In the pursuit of our ancestors we may well discover they are connected in some way to boats or ships and by way of extension, researching the vessels can add something to their individual history.
A long time ago I had to write to Lloyd’s of London for some material on a ship that had taken my Ellis ancestors from England to Australia. The vessel was the James Baines and the year, 1854.
These days, unsurprisingly, the material can be found online in a variety of places and formats, but linked from the Lloyd’s website as part of their Archive and Library section. It is truly a fantastic resource for any historian or genealogist.
Sadly, not all vessels make it back to their home port. The National Archives, here in England has a useful section on their site about wrecked ships or sunk and it would be possible to also scan newspaper reports to see if that provides any useful information.
Tip – Just because something now does not appear to be useful, does not mean it won’t in the future, so I always record the information in my research log.
There are also other fascinating sites, but first it is useful to note the difference between the various ship classifications.
- Merchant Ships – these are ships that are transporting good and equipment from one country to another. They continued to work through times of war. Tracing Merchant seaman
- Royal Naval Ships – this is likely self explanatory, they refer to those vessels used by the Royal Navy and there are equally similar vessels for other parts of the world – Royal Australian Navy Ships, Royal Navy of New Zealand US Navy Ships
- Royal Research Ships – these are vessels which spend enormous amounts of time at sea gathering data. The National Oceanography Centre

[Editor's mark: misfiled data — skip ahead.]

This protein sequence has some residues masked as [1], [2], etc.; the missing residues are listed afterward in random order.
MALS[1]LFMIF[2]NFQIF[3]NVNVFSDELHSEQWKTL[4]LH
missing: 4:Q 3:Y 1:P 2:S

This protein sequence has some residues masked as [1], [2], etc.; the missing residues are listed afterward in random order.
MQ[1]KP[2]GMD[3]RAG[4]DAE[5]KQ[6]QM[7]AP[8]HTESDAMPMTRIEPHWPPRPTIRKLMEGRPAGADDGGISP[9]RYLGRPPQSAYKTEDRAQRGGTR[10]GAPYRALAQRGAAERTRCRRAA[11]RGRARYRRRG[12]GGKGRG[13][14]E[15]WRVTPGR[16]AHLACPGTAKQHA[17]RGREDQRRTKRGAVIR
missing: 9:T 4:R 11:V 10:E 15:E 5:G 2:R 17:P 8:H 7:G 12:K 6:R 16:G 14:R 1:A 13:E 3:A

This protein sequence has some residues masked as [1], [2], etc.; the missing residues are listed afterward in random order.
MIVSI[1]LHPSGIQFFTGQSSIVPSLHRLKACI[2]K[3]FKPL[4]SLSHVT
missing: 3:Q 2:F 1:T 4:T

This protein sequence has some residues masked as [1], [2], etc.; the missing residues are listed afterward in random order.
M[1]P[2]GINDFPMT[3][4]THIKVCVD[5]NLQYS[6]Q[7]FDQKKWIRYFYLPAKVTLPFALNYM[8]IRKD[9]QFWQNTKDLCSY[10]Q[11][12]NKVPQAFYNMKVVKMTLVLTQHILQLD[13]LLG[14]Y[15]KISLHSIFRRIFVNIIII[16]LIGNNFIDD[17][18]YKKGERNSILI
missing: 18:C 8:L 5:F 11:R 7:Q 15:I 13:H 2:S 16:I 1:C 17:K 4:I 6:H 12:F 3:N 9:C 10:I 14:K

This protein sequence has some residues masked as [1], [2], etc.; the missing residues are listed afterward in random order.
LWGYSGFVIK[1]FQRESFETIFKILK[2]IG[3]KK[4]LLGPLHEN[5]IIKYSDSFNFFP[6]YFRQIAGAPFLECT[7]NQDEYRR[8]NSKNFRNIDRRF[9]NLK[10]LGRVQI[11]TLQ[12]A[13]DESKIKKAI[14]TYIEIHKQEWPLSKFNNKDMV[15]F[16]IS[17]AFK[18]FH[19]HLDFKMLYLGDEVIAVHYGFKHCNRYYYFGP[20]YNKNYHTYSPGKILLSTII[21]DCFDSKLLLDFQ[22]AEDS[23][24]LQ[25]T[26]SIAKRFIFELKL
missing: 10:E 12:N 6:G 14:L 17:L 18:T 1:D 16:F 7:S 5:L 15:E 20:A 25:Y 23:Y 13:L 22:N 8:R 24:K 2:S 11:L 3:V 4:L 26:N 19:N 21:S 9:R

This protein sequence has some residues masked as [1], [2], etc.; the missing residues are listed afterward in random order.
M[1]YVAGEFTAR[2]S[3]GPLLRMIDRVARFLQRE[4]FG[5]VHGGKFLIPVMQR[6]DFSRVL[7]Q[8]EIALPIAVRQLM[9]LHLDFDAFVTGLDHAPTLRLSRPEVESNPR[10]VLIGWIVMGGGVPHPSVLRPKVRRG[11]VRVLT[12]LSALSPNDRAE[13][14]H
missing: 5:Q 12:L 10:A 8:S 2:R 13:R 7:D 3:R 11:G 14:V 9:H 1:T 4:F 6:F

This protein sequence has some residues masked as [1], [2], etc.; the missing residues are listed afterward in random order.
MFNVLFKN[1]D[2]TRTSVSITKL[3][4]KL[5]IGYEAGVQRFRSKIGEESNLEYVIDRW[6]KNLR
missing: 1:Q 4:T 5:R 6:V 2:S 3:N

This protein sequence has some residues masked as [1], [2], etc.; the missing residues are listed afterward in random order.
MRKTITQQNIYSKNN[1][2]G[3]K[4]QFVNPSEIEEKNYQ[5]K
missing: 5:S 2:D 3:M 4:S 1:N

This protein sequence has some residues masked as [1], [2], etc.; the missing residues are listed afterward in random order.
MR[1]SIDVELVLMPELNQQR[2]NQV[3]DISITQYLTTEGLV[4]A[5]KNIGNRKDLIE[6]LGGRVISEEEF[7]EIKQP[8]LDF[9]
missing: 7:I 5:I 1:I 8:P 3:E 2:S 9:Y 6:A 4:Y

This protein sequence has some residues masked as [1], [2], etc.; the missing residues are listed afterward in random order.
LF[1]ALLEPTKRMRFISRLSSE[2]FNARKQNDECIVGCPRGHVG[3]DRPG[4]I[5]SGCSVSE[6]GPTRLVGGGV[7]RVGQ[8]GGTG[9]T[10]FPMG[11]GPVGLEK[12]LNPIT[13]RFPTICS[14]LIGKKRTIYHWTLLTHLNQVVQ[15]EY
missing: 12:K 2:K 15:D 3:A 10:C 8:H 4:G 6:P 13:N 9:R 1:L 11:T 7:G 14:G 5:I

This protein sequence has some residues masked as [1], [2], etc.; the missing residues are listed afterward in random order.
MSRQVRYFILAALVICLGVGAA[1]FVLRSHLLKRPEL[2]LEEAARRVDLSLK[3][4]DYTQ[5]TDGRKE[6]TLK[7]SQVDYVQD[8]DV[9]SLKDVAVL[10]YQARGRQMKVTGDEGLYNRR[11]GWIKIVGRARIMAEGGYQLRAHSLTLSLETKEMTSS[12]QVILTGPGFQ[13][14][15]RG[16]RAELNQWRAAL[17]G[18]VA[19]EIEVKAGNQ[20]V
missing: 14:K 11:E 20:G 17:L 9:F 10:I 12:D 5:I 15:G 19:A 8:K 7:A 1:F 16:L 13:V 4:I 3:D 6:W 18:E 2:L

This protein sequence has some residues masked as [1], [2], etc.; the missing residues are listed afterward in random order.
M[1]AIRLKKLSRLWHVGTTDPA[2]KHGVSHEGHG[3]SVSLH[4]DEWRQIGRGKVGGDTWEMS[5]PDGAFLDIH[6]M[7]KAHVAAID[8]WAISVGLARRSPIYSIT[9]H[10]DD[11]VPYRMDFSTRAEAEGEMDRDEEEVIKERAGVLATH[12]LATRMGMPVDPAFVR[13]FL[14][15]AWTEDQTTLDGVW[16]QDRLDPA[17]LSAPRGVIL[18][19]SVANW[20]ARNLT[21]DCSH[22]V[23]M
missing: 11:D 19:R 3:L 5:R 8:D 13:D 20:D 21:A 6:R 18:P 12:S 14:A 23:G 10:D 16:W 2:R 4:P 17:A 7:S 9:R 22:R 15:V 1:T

There are also numerous other websites which can add material and information to your research and I have listed some below:
- Ship Index – a vessel research database
- Shipping & Science Museum
- Historic England – Ships and Boats selection guide
- New Bedford Whaling Museum (United States)
Not all boats are large, in fact I wondered what the criteria was for the term of small boat as what I think of as small boat might not actually be the true definition. I did eventually establish that the register for small boats is those under 33 foot.
- National Small Boat Register (those over 33 foot) – National Historic Ships
- National Maritime Museum Cornwall (those under 33 foot)
Over the years, the Guild of One-Name Studies seminar program may well have covered some of these sites or contain material connected to the topic of boats and ships. The Sunderland Trade & Industry seminar in 2018 had a presentation on ship building. Those with access to the members room may well wish to listen to that presentation or search the numerous others available.
The last remaining vessel from this period, which saw service in the Arctic Convoys is docked on the Thames and available for visitors. You can read about HMS Belfast here
Taking part in the A-Z Challenge for 2020